Thursday, April 25, 2013

All change from conTgo to Concur

It has been a long time since I have posted. Back in 2012 I left Nuance to join conTgo, a London based startup providing a solution to help communicate and manage risk for business travellers. As from the start of March 2013 conTgo was acquired by Concur to expand their portfolio of business travel services, should be a great fit. I have moved across into Concur and will be continuing to work on the mobile solution around communication and risk for business travellers. Rather than go into detail, if you want to know more about where Concur are heading, there is no better resource than the keynotes sessions from April's Fusion 2013 event (Concur's client and partner event).

Tuesday, December 04, 2012

Mobile Monday London turned 7 years old this month

Last week, Mobile Monday London turned 7, the review of the un-panel event is now available on the MoMoLondon website. We have seen so much change in that period. A couple of years before we set up MoMoLondon, some of the original founders attempted to start something similar (called foneclub) but timing wasn't quite right. At that time (about 2003 I think) most of mobile was either within the mobile operators, or lots of service providers doing SMS, Ringtones and Wallpapers. There were of course innovators, but the mobile platforms just weren't open enough yet, nor the audience ready for it. Some of the recurring themes of MoMoLondon have been the mobile web, getting your idea out there (marketing etc...), the technical stuff, funding, demoing and payments. Some themes, products, discussions have been consigned to history, interesting ideas for the time, but some have grown and grown during the 7 years. I won't review everything we have ever covered, that is all covered on the blog, but it is nice to say a quick yay \o/ to mark the occasion.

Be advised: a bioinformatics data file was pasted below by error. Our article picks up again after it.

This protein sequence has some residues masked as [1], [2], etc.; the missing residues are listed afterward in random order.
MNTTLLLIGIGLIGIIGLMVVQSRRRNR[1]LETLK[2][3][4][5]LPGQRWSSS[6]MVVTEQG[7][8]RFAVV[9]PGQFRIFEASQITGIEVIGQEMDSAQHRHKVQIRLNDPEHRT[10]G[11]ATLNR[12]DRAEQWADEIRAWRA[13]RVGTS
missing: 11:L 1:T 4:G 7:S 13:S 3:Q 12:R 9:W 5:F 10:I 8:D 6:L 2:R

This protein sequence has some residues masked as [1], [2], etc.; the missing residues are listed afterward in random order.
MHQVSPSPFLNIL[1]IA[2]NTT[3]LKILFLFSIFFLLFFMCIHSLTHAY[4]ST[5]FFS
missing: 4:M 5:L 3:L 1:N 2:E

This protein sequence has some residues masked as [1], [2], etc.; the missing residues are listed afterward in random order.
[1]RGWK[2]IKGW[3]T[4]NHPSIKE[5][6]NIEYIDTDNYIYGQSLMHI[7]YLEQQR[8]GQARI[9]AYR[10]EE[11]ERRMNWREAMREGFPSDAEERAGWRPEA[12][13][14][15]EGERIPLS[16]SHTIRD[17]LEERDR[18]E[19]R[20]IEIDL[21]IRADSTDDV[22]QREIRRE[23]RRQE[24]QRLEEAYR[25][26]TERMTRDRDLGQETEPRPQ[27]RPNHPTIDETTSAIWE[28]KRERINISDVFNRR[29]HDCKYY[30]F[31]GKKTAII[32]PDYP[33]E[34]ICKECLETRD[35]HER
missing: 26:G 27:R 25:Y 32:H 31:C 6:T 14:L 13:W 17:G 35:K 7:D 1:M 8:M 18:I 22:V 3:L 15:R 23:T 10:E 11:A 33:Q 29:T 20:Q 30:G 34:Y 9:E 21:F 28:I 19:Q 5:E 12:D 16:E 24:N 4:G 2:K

Biting the web that feeds it